“Zoolander” is officially 20 years old as of September 28, 2021. To celebrate two decades of Blue Steel references and more, director-actor-writer Ben Stiller joined Esquire magazine alongside stars Christine Taylor, Milla Jovovich, and more to look back at the comedy classic. One of the big revelations from the 20th anniversary interview arrives early: Jake Gyllenhaal auditioned for the role of male model Hansel, famously played by Owen Wilson in the final cut.
Stiller told Esquire that Wilson was always his top choice for Hansel, but there was a time when scheduling conflicts suggested the actor would not be available to film the movie. The studio forced Stiller to hold Hansel auditions, which is when a young Gyllenhaal entered the room.
“The only one that I remember clearly was a young Jake Gyllenhaal doing this wide-eyed version of Hansel that was really funny,” said Stiller, who also revealed that Andy Dick was supposed to play the villainous Mugatu before Will Ferrell joined.
“Zoolander” co-writer John Hamberg revealed that one ending that was pitched for the movie featured the death of Derek Zoolander. As reported by Esquire: “Hamburg recalls, ‘Ben was just reminding me that there was some ending where Zoolander died and went to heaven.’ Died! It was never actually filmed, but Stiller remembers that it was meant to take place on train tracks where a bullet train was zooming at Derek. ‘He has to shoot the ‘Blue Steel’ or ‘Magnum’ look at the train to stop it, and it doesn’t work,’ Stiller says. ‘The train plows and kills him, basically, and then he goes up to heaven.'”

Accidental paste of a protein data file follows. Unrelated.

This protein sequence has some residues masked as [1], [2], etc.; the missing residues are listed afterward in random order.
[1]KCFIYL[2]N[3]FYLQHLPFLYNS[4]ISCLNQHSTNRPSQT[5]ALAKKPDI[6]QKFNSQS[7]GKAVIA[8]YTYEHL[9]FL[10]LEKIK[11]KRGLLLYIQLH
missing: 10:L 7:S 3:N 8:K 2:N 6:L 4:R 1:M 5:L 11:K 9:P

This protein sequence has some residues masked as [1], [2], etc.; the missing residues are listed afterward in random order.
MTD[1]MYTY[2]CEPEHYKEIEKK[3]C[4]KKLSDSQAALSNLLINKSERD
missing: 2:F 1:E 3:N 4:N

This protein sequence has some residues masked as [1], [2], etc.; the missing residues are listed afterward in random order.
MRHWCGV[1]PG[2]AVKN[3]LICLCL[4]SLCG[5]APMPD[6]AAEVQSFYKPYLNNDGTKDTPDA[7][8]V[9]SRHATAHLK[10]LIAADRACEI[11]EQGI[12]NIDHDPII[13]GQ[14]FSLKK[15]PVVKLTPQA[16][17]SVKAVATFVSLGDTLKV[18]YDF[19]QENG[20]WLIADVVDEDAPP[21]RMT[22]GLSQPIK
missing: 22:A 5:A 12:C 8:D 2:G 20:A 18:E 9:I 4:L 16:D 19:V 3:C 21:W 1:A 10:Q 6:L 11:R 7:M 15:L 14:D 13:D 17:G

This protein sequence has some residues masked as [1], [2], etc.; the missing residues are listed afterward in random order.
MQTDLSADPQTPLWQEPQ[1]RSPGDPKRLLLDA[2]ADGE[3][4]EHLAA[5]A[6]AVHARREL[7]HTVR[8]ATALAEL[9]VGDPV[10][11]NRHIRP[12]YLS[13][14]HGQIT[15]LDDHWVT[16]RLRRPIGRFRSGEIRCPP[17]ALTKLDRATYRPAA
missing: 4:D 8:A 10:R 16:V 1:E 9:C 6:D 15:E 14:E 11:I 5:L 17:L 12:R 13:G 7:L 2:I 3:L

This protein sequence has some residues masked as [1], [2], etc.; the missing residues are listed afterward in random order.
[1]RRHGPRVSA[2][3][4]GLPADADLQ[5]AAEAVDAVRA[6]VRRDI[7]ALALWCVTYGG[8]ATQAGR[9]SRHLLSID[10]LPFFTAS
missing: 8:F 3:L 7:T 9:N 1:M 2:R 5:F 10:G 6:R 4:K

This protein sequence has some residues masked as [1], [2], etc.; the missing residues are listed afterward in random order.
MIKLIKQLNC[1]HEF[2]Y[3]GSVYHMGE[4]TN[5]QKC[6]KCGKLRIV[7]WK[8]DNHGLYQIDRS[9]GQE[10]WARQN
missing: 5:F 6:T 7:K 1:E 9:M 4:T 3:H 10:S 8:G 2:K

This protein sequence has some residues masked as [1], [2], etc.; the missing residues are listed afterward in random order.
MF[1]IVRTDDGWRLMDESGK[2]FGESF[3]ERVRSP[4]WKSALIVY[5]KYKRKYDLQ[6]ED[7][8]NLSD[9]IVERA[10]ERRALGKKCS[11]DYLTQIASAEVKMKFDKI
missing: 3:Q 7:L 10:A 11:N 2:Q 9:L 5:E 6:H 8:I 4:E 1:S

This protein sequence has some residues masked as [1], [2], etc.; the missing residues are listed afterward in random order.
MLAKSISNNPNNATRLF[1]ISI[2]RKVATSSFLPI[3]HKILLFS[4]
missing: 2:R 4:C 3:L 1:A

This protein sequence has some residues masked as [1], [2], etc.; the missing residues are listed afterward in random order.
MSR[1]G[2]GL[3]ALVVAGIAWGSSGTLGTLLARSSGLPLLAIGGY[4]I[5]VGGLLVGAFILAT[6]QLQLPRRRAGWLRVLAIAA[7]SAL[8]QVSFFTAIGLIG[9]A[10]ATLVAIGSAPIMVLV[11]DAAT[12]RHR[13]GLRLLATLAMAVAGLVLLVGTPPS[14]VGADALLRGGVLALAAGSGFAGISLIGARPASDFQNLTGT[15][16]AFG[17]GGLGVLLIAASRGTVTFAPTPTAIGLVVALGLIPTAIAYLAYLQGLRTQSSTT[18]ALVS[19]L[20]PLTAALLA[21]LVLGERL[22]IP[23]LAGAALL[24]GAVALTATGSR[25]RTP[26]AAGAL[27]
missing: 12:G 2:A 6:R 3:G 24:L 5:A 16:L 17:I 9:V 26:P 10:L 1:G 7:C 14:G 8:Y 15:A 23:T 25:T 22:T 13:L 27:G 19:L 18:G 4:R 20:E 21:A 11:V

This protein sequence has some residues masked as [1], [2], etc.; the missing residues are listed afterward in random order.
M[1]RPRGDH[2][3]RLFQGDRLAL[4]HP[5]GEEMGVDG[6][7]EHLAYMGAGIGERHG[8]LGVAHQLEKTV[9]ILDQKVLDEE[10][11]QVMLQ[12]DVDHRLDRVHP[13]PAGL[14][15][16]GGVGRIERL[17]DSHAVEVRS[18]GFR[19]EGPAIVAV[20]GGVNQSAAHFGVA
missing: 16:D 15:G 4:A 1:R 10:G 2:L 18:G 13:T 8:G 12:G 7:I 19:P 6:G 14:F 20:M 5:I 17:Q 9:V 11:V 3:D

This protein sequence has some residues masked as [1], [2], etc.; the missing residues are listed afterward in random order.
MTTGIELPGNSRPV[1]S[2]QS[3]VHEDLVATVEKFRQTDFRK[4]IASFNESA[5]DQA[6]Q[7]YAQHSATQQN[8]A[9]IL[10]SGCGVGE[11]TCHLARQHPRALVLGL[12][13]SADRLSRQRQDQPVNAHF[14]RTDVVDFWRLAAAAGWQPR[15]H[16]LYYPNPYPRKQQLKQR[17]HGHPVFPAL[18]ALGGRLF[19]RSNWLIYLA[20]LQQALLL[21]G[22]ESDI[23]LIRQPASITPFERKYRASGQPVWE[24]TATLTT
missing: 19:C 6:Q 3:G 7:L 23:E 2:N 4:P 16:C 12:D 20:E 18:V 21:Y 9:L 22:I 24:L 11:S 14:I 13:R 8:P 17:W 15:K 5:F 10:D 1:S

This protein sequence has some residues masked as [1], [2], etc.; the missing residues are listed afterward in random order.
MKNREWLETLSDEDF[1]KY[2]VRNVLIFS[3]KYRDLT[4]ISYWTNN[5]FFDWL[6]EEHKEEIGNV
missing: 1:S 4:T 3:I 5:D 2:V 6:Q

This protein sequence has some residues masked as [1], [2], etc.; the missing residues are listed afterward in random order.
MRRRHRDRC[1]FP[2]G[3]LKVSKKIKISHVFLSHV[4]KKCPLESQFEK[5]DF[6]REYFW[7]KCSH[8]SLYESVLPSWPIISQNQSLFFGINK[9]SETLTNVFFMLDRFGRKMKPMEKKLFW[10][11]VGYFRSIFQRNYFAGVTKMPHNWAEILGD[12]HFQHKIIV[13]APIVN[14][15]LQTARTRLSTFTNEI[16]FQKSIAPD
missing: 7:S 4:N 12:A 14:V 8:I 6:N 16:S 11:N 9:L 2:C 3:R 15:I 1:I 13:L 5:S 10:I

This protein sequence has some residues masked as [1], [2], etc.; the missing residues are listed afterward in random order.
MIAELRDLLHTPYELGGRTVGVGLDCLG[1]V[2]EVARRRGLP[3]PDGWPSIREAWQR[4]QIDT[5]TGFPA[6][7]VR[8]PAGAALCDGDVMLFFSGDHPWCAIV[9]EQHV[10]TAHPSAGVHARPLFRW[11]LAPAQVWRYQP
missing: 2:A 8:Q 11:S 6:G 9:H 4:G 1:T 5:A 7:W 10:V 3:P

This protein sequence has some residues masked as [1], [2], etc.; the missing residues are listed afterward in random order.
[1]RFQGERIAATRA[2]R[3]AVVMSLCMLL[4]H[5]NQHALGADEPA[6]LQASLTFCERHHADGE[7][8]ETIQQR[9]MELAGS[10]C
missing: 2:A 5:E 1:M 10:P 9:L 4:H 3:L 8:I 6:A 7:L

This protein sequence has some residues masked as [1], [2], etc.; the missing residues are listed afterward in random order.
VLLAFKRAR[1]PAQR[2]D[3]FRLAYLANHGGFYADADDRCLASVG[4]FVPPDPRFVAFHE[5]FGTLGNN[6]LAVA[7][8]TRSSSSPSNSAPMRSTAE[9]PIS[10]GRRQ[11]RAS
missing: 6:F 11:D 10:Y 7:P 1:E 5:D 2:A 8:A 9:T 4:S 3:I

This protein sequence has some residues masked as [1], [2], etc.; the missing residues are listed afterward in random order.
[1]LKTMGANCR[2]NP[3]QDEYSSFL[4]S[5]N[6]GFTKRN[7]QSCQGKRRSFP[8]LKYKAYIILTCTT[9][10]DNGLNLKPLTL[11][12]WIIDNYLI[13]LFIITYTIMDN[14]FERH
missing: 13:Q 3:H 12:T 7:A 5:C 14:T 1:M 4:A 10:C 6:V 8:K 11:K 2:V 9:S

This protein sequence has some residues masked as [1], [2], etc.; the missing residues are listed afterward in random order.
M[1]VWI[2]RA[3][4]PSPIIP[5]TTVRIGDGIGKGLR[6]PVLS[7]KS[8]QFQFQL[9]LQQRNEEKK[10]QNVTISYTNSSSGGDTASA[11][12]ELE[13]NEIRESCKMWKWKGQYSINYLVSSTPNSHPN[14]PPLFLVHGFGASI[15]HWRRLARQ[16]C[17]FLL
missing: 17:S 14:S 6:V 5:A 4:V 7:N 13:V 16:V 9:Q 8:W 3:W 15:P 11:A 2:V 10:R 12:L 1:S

The studio did not think killing off Derek was funny enough to end the film, so the writing team replaced it with the “feel-good ending” fans love (including the immortal “Center for Kids Who Don’t Read Good?”). The studio also found themselves facing a potential dilemma when the MPAA wanted to give “Zoolander” an R-rating for one scene in which Matilda (Christine Taylor) and Derek go to Hansel’s apartment and all three characters have a psychedelic trip.
“Ben went to the ratings board to say, ‘Listen, Would I ever put my wife in anything that would be questionable?’” Taylor said. “Because he got to use that as part of his argument, coupled with keeping it shorter and lessening the amount of characters that made it into that scene, [that] had to do with how it ended up getting rated [at PG-13].”
Head over to Esquire’s website to read more on the 20th anniversary of “Zoolander.”